The “F” Word

“First-time-mom” it is a term that elicits both giddy smiles and pompous eye rolls. “Motherhood is a whole new world,” a former colleague and fellow parent once told me, “it will show you a secret social circle and perspective on life that you never knew was there. Once you get that baby bump, you’re in.” She was right. What she didn’t tell me was that being a first-time-mom was a rite of passage… an initiation into the secret society that sometimes feels more like hazing than memorable life event.

Being a mom is hard — amazing, beautiful, exhausting, precious, tedious, funny, humbling, educational, agitating, life-changing — but hard. Being a first-time-mom, though… it’s overwhelming in every sense of the word. Never before have you felt such pain, love, responsibility, fear, exhaustion, change, awareness, humility, loneliness, cluelessness, or awe.

Sometimes we multi-child moms can scoff at the first-time-moms, belittling their fears, mocking their questions, snickering at their anxieties, lamenting their frequent pediatrician visits, filling them full of — solicited and unsolicited — advice. (Don’t even get me started on the, “just wait until…” habit. Let moms enjoy the stage in which they’re living. Let’s not instill fear or trepidation in our cohorts.) It is as if we entirely forget how it felt to be a first-time-mom. It’s as if we no longer acknowledge we were once full of exhaustion-drenched anxiety, questions, and hubris. Instead of rolling eyes at our new sleepless sisters, let’s help them along. Let’s open our hearts, offer our shoulders, and lend our support in ways we wish others had for us.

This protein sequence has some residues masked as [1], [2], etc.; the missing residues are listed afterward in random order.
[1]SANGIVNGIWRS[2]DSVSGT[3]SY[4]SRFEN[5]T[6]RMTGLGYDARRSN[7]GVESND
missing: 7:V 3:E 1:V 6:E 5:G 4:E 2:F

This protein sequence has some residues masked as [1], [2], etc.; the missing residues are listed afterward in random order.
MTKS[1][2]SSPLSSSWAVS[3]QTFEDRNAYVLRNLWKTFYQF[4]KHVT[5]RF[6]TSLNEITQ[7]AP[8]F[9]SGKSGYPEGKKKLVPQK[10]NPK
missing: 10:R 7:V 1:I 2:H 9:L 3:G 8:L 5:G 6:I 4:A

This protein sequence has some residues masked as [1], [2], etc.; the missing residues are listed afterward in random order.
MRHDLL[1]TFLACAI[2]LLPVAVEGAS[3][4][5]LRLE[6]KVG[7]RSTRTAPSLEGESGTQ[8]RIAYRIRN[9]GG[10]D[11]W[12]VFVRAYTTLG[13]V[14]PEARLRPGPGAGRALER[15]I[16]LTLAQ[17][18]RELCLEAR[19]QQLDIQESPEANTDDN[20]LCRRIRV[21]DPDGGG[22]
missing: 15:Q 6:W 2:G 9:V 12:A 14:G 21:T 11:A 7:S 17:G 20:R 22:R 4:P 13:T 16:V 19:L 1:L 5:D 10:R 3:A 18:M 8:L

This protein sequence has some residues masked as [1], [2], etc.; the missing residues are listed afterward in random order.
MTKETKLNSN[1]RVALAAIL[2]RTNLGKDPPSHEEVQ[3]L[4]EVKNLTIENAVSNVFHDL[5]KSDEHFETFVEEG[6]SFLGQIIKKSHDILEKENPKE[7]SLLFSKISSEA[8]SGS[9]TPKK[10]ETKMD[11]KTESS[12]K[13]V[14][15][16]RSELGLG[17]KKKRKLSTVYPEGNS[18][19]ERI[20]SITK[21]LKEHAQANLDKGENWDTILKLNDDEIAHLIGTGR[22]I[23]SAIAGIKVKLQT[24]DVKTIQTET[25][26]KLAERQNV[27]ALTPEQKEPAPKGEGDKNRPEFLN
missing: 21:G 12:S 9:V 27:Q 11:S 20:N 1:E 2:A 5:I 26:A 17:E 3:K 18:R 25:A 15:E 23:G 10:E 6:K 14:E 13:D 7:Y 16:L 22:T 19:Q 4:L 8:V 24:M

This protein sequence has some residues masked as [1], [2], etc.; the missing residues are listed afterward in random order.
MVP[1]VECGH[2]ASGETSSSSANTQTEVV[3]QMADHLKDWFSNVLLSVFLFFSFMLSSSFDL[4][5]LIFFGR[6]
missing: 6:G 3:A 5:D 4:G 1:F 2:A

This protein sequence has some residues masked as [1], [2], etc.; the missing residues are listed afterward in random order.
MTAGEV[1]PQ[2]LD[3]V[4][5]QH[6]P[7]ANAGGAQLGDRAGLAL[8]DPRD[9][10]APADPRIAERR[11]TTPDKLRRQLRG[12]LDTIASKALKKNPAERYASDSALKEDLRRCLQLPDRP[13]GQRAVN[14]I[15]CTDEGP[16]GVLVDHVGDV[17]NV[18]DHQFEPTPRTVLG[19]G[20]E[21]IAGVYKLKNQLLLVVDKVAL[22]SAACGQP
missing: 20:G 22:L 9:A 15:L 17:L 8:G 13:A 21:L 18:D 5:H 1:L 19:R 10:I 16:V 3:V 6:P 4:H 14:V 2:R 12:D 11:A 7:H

Parenting is something you must live to truly understand and experience to learn from… there is no way around it. So why should we expect first-time-moms to be anything but novice?

Some expectant moms have heard the moans of multi-child mothers and hope to skip the first-time-mom stage altogether. You cannot bypass first-time-motherhood. You can acknowledge, through self-awareness, when a level of anxiety may be novice, but there is no way not to be “a first-time-mom.” You are anxious because your entire life — your body, mind, perspective, relationships, routine, goals, everything! — has been upended in but a moment. You ask questions because this is all new and it is unlike anything you have ever experienced. You feel hubris because the triumphs you encounter feel momentous and you need to cling to a sense of knowledge amidst the chaos. Mostly, though, first-time-mom qualities are rooted in love. You love your offspring so much that it is simply terrifying; you have never experienced such an emotion. You will be a better mother for having lived through and allowed yourself to learn from all of this.

Motherhood is all about love. Let’s love one another. Welcome, first-time-moms!


Nearly Human

#3 used to be a decent sleeper — he was somewhere between the torturous night-grazing of #1 and the dependable slumber of #2 — but the 4-month sleep regression changed all of that. He never quite got the hang of regularly sleeping through the night after that sleepless tailspin.